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Essays on Supply Chain Finance

dc.contributor.advisorTunca, Tunayen_US
dc.contributor.authorZhu, Weimingen_US
dc.date.accessioned2016-09-08T05:39:10Z
dc.date.available2016-09-08T05:39:10Z
dc.date.issued2016en_US
dc.identifierhttps://doi.org/10.13016/M2XV45
dc.identifier.urihttp://hdl.handle.net/1903/18751
dc.description.abstractI study how a larger party within a supply chain could use its superior knowledge about its partner, who is considered to be financially constrained, to help its partner gain access to cheap finance. In particular, I consider two scenarios: (i) Retailer intermediation in supplier finance and (ii) The Effectiveness of Supplier Buy Back Finance. In the fist chapter, I study how a large buyer could help small suppliers obtain financing for their operations. Especially in developing economies, traditional financing methods can be very costly or unavailable to such suppliers. In order to reduce channel costs, in recent years large buyers started to implement their own financing methods that intermediate between suppliers and financing institutions. In this paper, I analyze the role and efficiency of buyer intermediation in supplier financing. Building a game-theoretical model, I show that buyer intermediated financing can significantly improve supply chain performance. Using data from a large Chinese online retailer and through structural regression estimation based on the theoretical analysis, I demonstrate that buyer intermediation induces lower interest rates and wholesale prices, increases order quantities, and boosts supplier borrowing. The analysis also shows that the retailer systematically overestimates the consumer demand. Based on counterfactual analysis, I predict that the implementation of buyer intermediated financing for the online retailer in 2013 improved channel profits by 18.3%, yielding more than $68M projected savings. In the second chapter, I study a novel buy-back financing scheme employed by large manufacturers in some emerging markets. A large manufacturer can secure financing for its budget-constrained downstream partners by assuming a part of the risk for their inventory by committing to buy back some unsold units. Buy back commitment could help a small downstream party secure a bank loan and further induce a higher order quantity through better allocation of risk in the supply chain. However, such a commitment may undermine the supply chain performance as it imposes extra costs on the supplier incurred by the return of large or costly-to-handle items. I first theoretically analyze the buy-back financing contract employed by a leading Chinese automative manufacturer and some variants of this contracting scheme. In order to measure the effectiveness of buy-back financing contracts, I utilize contract and sales data from the company and structurally estimate the theoretical model. Through counterfactual analysis, I study the efficiency of various buy-back financing schemes and compare them to traditional financing methods. I find that buy-back contract agreements can improve channel efficiency significantly compared to simple contracts with no buy-back, whether the downstream retailer can secure financing on its own or not.en_US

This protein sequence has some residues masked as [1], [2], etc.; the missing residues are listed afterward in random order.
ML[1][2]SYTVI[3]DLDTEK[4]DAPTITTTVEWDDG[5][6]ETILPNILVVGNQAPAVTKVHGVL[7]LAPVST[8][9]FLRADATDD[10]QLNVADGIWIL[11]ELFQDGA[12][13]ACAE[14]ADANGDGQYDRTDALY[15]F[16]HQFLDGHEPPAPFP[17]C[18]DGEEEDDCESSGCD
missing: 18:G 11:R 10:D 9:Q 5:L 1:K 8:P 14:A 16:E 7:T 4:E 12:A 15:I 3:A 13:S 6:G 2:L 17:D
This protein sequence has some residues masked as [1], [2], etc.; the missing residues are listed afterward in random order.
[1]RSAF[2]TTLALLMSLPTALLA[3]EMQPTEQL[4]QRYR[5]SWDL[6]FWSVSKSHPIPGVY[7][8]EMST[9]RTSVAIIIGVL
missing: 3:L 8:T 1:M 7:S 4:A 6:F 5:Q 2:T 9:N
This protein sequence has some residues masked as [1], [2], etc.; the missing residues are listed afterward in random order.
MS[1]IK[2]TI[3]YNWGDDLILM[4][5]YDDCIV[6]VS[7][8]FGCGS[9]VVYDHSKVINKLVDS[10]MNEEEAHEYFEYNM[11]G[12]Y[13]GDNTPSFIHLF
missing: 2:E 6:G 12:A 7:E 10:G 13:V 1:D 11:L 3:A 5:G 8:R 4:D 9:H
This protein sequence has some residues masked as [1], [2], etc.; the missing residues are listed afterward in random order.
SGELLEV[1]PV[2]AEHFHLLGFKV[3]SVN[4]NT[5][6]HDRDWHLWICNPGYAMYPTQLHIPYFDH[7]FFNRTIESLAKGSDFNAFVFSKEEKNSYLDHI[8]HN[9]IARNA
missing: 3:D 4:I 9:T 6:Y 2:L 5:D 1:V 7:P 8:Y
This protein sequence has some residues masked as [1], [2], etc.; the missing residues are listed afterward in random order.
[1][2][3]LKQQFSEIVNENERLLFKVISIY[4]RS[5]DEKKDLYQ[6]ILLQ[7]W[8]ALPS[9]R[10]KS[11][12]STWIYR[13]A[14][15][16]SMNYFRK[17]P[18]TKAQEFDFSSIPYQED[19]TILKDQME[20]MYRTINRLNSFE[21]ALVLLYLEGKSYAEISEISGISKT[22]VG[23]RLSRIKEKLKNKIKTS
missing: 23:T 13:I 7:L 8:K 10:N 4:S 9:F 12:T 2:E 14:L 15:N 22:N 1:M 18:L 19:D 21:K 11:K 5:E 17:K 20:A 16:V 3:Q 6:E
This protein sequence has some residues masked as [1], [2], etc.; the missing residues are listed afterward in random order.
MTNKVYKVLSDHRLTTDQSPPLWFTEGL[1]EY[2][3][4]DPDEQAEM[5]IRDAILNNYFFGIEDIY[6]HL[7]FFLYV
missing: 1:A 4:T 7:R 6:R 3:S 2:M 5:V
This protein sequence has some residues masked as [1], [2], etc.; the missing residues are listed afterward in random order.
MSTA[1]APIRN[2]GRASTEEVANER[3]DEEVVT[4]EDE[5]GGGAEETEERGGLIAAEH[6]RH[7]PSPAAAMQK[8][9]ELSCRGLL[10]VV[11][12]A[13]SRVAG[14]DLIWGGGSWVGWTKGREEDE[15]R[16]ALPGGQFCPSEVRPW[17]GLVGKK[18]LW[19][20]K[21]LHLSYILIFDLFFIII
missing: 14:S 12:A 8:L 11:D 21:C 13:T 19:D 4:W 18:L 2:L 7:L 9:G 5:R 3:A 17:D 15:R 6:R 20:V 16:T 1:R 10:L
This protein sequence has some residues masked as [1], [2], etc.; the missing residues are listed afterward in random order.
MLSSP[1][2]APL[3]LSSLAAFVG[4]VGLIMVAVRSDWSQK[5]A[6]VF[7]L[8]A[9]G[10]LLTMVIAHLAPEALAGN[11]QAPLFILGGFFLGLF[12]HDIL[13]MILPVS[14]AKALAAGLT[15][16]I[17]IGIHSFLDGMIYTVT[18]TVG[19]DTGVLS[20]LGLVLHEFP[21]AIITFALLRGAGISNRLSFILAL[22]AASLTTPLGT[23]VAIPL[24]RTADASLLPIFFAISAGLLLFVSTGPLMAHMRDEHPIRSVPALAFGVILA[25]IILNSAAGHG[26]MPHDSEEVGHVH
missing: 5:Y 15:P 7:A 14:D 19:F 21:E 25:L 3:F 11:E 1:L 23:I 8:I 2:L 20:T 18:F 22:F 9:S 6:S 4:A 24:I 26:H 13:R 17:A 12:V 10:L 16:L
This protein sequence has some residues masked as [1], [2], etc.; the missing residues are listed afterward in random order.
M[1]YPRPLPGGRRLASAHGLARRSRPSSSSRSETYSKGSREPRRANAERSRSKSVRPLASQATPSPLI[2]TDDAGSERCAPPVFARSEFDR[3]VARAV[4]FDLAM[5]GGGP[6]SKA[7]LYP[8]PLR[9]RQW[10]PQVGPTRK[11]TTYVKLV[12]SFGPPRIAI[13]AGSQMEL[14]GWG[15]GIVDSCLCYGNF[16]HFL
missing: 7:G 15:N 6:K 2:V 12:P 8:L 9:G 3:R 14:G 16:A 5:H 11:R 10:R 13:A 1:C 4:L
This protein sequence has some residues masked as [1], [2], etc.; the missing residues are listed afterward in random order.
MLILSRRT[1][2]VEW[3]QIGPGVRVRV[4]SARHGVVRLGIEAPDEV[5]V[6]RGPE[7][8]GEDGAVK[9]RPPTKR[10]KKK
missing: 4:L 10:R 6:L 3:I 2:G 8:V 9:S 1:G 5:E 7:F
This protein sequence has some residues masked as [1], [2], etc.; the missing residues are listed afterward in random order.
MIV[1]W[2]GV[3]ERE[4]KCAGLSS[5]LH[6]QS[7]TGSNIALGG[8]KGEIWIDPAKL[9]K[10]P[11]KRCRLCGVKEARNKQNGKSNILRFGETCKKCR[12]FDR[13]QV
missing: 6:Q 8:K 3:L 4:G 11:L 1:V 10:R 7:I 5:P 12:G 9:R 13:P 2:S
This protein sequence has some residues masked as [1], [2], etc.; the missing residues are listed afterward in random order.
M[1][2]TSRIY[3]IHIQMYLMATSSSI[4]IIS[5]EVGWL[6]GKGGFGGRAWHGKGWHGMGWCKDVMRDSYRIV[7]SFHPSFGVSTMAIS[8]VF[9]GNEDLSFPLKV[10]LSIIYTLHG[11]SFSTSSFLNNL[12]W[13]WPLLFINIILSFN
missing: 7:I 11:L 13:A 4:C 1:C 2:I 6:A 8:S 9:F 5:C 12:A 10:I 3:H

dc.language.isoenen_US
dc.titleEssays on Supply Chain Financeen_US
dc.typeDissertationen_US
dc.contributor.publisherDigital Repository at the University of Marylanden_US
dc.contributor.publisherUniversity of Maryland (College Park, Md.)en_US
dc.contributor.departmentBusiness and Management: Decision & Information Technologiesen_US
dc.subject.pqcontrolledOperations researchen_US
dc.subject.pqcontrolledEconomicsen_US
dc.subject.pquncontrolledContracten_US
dc.subject.pquncontrolledEmpirical operations managementen_US
dc.subject.pquncontrolledOperations Finance Interfaceen_US
dc.subject.pquncontrolledSupply Chainen_US


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